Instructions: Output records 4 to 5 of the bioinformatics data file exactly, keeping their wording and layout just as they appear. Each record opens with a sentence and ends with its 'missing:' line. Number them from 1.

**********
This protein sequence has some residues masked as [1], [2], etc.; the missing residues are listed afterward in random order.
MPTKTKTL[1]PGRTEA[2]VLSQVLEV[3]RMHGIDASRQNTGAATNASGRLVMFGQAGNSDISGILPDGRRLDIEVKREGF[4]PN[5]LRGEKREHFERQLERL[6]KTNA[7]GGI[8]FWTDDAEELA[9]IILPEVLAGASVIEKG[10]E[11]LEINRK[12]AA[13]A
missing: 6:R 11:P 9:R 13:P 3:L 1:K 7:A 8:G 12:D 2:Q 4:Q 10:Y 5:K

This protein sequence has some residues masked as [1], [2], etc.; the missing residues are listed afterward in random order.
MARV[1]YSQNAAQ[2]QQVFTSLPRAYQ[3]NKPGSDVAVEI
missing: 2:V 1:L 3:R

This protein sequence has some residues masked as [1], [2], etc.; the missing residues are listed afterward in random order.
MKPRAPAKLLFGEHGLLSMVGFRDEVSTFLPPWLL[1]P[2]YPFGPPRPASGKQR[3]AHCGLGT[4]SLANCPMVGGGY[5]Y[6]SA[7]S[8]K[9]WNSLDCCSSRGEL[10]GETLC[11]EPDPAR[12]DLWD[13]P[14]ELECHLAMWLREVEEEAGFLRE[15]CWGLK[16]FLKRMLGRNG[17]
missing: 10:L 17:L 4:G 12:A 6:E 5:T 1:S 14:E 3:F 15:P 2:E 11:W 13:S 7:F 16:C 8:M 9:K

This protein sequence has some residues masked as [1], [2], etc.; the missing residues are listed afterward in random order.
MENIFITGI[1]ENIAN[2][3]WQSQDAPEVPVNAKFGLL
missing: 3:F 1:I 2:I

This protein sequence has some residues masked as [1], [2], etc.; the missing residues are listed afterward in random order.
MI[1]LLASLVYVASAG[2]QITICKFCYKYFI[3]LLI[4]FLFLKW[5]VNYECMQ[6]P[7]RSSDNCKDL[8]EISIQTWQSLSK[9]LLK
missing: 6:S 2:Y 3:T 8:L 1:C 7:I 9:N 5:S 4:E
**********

This protein sequence has some residues masked as [1], [2], etc.; the missing residues are listed afterward in random order.
MENIFITGI[1]ENIAN[2][3]WQSQDAPEVPVNAKFGLL
missing: 3:F 1:I 2:I

This protein sequence has some residues masked as [1], [2], etc.; the missing residues are listed afterward in random order.
MI[1]LLASLVYVASAG[2]QITICKFCYKYFI[3]LLI[4]FLFLKW[5]VNYECMQ[6]P[7]RSSDNCKDL[8]EISIQTWQSLSK[9]LLK
missing: 6:S 2:Y 3:T 8:L 1:C 7:I 9:N 5:S 4:E